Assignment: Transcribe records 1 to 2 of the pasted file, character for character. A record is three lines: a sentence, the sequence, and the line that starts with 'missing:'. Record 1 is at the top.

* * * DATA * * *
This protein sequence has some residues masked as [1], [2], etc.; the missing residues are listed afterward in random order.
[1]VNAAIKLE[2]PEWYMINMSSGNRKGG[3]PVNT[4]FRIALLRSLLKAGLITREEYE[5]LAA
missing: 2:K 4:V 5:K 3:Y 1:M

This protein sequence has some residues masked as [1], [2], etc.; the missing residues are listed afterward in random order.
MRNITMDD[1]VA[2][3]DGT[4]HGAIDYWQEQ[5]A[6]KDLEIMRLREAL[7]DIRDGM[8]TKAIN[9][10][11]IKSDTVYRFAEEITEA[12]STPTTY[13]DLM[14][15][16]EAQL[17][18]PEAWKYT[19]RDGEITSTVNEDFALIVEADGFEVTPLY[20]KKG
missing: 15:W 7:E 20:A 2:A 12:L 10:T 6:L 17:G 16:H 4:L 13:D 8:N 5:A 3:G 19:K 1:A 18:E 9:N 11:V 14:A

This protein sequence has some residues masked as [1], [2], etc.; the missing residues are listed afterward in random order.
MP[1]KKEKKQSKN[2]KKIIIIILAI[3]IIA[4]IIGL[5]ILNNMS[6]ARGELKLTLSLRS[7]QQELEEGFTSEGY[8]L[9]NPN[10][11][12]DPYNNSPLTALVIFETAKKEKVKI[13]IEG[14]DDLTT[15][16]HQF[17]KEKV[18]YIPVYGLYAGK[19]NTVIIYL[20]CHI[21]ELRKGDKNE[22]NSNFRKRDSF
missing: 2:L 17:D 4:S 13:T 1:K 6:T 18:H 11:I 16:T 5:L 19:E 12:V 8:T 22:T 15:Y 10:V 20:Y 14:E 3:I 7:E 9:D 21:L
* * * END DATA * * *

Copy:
This protein sequence has some residues masked as [1], [2], etc.; the missing residues are listed afterward in random order.
[1]VNAAIKLE[2]PEWYMINMSSGNRKGG[3]PVNT[4]FRIALLRSLLKAGLITREEYE[5]LAA
missing: 2:K 4:V 5:K 3:Y 1:M

This protein sequence has some residues masked as [1], [2], etc.; the missing residues are listed afterward in random order.
MRNITMDD[1]VA[2][3]DGT[4]HGAIDYWQEQ[5]A[6]KDLEIMRLREAL[7]DIRDGM[8]TKAIN[9][10][11]IKSDTVYRFAEEITEA[12]STPTTY[13]DLM[14][15][16]EAQL[17][18]PEAWKYT[19]RDGEITSTVNEDFALIVEADGFEVTPLY[20]KKG
missing: 15:W 7:E 20:A 2:A 12:L 10:T 6:L 17:G 16:H 4:L 13:D 8:N 5:A 3:G 19:K 1:A 18:E 9:N 11:V 14:A